general-election-2019:-boris-johnson-targets-labour-leave-seats-in-final-push

General election 2019: Boris Johnson targets Labour Leave seats in final push

Boris Johnson at a fish market in Grimsby Image copyright PA Media

Boris Johnson is touring Brexit-voting Labour-held seats in Humberside and north-east England, with three days to go before polling day.

In a speech later in Sunderland – 61% of which voted to Leave – the PM is expected to tell voters: “The Labour party has let you down.”

He will attack Parliament, saying it has “delayed” and “denied” Brexit.

Mr Johnson will also travel to south-west England, where he will warn against voting for the pro-EU Lib Dems.

Meanwhile, shadow chancellor John McDonnell will set out Labour plans to deliver a budget to “end austerity” within its first 100 days if the party wins Thursday’s election.

In a speech in London setting out his priorities, he will also pledge to get “money moving out of Whitehall and the City”.

The Liberal Democrats are, meanwhile, pledging to table legislation to stop Brexit immediately after the election by introducing two draft bills they say would pave the way for another EU referendum.

The first would enable the Electoral Commission to start the necessary consultation around a referendum question and lead campaign designation – and the second would provide a referendum on the government’s Brexit deal versus remaining in the EU.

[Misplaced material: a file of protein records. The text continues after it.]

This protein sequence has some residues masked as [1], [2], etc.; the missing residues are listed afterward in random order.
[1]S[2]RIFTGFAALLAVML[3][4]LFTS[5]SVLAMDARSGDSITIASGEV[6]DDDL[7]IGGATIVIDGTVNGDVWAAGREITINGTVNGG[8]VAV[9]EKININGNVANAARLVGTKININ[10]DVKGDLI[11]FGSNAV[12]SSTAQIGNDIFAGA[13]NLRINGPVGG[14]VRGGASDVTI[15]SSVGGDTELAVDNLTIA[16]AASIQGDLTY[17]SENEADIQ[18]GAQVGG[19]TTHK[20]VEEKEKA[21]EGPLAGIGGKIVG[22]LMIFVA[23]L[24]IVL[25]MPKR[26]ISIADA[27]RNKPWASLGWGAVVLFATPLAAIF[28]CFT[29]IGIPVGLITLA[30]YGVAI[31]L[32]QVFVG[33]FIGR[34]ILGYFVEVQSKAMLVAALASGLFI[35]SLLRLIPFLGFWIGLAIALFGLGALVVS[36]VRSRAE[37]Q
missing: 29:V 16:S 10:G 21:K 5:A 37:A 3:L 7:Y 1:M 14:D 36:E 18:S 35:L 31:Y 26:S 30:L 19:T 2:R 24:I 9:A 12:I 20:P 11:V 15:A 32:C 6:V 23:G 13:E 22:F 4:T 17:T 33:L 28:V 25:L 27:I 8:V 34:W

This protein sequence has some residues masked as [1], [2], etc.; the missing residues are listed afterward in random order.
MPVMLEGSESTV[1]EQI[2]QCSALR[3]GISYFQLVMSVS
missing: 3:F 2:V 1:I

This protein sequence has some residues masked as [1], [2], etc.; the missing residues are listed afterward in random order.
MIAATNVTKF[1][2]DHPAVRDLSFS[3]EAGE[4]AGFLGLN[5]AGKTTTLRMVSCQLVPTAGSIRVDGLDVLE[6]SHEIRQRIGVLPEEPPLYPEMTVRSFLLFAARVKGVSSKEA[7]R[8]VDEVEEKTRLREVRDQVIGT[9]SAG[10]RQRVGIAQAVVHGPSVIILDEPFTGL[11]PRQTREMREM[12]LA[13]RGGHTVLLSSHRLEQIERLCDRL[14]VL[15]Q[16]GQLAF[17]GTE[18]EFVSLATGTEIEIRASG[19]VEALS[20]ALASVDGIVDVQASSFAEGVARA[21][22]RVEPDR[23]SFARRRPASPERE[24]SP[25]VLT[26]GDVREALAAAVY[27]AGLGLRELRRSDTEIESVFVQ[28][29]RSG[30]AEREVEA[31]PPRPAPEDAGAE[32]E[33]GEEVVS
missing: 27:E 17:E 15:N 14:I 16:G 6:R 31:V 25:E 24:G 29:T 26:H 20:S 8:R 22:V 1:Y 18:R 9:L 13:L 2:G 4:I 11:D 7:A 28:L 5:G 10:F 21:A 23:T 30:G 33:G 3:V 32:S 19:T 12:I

Lib Dem leader Jo Swinson told Radio 4’s Today the “most likely way” to stop Brexit was through another vote as the possibility of her party winning power on its own and revoking Article 50 looked increasingly remote.

‘Sunderland’s roar’

The Conservative Party says the prime minister is intending to “visit every region in England and Wales” in the final three days, with a message that a vote for his party is a vote to “get Brexit done and unleash Britain’s potential”.

He started the day at a fish market in Grimsby, one of a number of longstanding Labour constituencies that voted heavily to leave the EU in the 2016 referendum that both the Conservatives and the Brexit Party are targeting.

On a visit to Sunderland later, Mr Johnson is expected to say: “It’s now been 1,264 days since Sunderland’s roar was heard on the night of 23 June 2016.

“1,264 days in which parliament should have delivered what you voted for, taken us out of the EU, and addressed all the reasons you voted so decisively for change.”

Image caption Campaigners in Sunderland celebrate the 2016 EU referendum result

He will attack Parliament,

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